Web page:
In addition to Stoltz, the UI research team included senior author Michael Welsh, M.D., UI professor of internal medicine and molecular physiology and biophysics and a Howard Hughes Medical Institute investigator, and co-first authors, Lynda Ostedgaard, Ph.D.; David Meyerholz, D.V.M., Ph.D.; and Jeng-Haur Chen, Ph.D.

This work was a collaboration between UI scientists and scientists at the University of Missouri including Dr. Randall Prather and members of his research team.

Researchers from the UI Departments of Internal Medicine, Pathology, Surgery and Pediatrics were also part of the team.

The study was funded in part by grants from the National Institutes of Health and the Cystic Fibrosis Foundation.

Jennifer Brown | EurekAlert!
Further information:

More articles from Life Sciences:

nachricht Here comes the long-sought-after iron-munching microbe
25.10.2016 | Max-Planck-Institut für marine Mikrobiologie

nachricht Novel method to benchmark and improve the performance of protein measumeasurement techniques
25.10.2016 | Johannes Gutenberg-Universität Mainz

All articles from Life Sciences >>>

The most recent press releases about innovation >>>

Die letzten 5 Focus-News des innovations-reports im Überblick:

Im Focus: Light-driven atomic rotations excite magnetic waves

Terahertz excitation of selected crystal vibrations leads to an effective magnetic field that drives coherent spin motion

Controlling functional properties by light is one of the grand goals in modern condensed matter physics and materials science. A new study now demonstrates how...

Im Focus: New 3-D wiring technique brings scalable quantum computers closer to reality

Researchers from the Institute for Quantum Computing (IQC) at the University of Waterloo led the development of a new extensible wiring technique capable of controlling superconducting quantum bits, representing a significant step towards to the realization of a scalable quantum computer.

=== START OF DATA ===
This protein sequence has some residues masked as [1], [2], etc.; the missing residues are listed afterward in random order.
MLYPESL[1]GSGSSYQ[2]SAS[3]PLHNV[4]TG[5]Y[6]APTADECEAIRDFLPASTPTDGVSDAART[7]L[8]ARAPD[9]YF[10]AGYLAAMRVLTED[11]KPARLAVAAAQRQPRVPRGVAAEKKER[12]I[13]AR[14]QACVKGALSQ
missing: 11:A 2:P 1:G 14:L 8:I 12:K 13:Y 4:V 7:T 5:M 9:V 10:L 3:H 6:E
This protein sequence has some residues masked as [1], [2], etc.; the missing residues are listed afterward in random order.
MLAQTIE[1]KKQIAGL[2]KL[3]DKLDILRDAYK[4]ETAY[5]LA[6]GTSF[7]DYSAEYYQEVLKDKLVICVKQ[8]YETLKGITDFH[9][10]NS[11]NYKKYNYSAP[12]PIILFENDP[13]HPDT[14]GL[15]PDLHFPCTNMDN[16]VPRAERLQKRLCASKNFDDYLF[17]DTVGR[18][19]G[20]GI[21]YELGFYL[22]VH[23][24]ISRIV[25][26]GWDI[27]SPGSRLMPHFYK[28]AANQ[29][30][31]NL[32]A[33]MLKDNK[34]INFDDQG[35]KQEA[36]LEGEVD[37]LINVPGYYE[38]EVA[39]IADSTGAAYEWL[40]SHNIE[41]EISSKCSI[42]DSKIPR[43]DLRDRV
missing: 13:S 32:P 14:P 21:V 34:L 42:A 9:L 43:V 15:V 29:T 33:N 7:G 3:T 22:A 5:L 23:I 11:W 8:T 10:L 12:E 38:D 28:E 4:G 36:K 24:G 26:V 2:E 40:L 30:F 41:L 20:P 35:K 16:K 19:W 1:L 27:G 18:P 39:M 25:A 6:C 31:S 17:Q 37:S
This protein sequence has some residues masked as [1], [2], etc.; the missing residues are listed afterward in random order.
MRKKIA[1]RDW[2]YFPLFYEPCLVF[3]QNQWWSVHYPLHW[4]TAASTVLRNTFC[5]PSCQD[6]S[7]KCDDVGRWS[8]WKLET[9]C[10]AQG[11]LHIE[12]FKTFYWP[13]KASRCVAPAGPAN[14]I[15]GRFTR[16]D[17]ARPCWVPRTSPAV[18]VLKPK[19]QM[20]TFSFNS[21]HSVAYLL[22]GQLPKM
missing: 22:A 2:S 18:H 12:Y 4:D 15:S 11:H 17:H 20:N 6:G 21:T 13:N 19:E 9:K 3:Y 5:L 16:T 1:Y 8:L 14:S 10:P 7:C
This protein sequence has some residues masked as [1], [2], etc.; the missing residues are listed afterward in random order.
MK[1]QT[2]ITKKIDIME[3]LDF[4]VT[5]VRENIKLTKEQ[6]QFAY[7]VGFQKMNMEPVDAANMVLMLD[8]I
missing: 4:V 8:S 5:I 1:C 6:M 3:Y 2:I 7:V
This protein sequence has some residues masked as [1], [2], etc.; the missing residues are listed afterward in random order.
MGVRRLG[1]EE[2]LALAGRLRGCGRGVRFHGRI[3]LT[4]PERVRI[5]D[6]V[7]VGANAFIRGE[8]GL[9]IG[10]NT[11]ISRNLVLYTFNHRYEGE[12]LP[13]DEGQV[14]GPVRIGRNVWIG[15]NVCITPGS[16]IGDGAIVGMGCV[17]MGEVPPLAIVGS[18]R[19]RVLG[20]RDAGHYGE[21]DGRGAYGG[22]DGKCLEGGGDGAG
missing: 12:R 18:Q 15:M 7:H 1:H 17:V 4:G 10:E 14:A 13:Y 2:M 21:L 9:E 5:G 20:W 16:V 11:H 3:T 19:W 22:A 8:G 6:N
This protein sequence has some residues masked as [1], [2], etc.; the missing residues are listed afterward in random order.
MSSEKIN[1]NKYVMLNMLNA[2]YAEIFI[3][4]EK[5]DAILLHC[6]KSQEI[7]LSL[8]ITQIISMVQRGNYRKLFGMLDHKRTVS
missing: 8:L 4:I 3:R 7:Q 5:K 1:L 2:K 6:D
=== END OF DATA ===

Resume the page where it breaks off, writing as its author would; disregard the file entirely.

"The quantum socket is a wiring method that uses three-dimensional wires based on spring-loaded pins to address individual qubits," said Jeremy Béjanin, a PhD...

Im Focus: Scientists develop a semiconductor nanocomposite material that moves in response to light

In a paper in Scientific Reports, a research team at Worcester Polytechnic Institute describes a novel light-activated phenomenon that could become the basis for applications as diverse as microscopic robotic grippers and more efficient solar cells.

A research team at Worcester Polytechnic Institute (WPI) has developed a revolutionary, light-activated semiconductor nanocomposite material that can be used...

Im Focus: Diamonds aren't forever: Sandia, Harvard team create first quantum computer bridge

By forcefully embedding two silicon atoms in a diamond matrix, Sandia researchers have demonstrated for the first time on a single chip all the components needed to create a quantum bridge to link quantum computers together.

"People have already built small quantum computers," says Sandia researcher Ryan Camacho. "Maybe the first useful one won't be a single giant quantum computer...

Im Focus: New Products - Highlights of COMPAMED 2016

COMPAMED has become the leading international marketplace for suppliers of medical manufacturing. The trade fair, which takes place every November and is co-located to MEDICA in Dusseldorf, has been steadily growing over the past years and shows that medical technology remains a rapidly growing market.

In 2016, the joint pavilion by the IVAM Microtechnology Network, the Product Market “High-tech for Medical Devices”, will be located in Hall 8a again and will...

All Focus news of the innovation-report >>>



Event News

#IC2S2: When Social Science meets Computer Science - GESIS will host the IC2S2 conference 2017

14.10.2016 | Event News

Agricultural Trade Developments and Potentials in Central Asia and the South Caucasus

14.10.2016 | Event News

World Health Summit – Day Three: A Call to Action

12.10.2016 | Event News

Latest News

First-time reconstruction of infectious bat influenza viruses

25.10.2016 | Life Sciences

Novel method to benchmark and improve the performance of protein measumeasurement techniques

25.10.2016 | Life Sciences

Amazon rain helps make more rain

25.10.2016 | Life Sciences

More VideoLinks >>>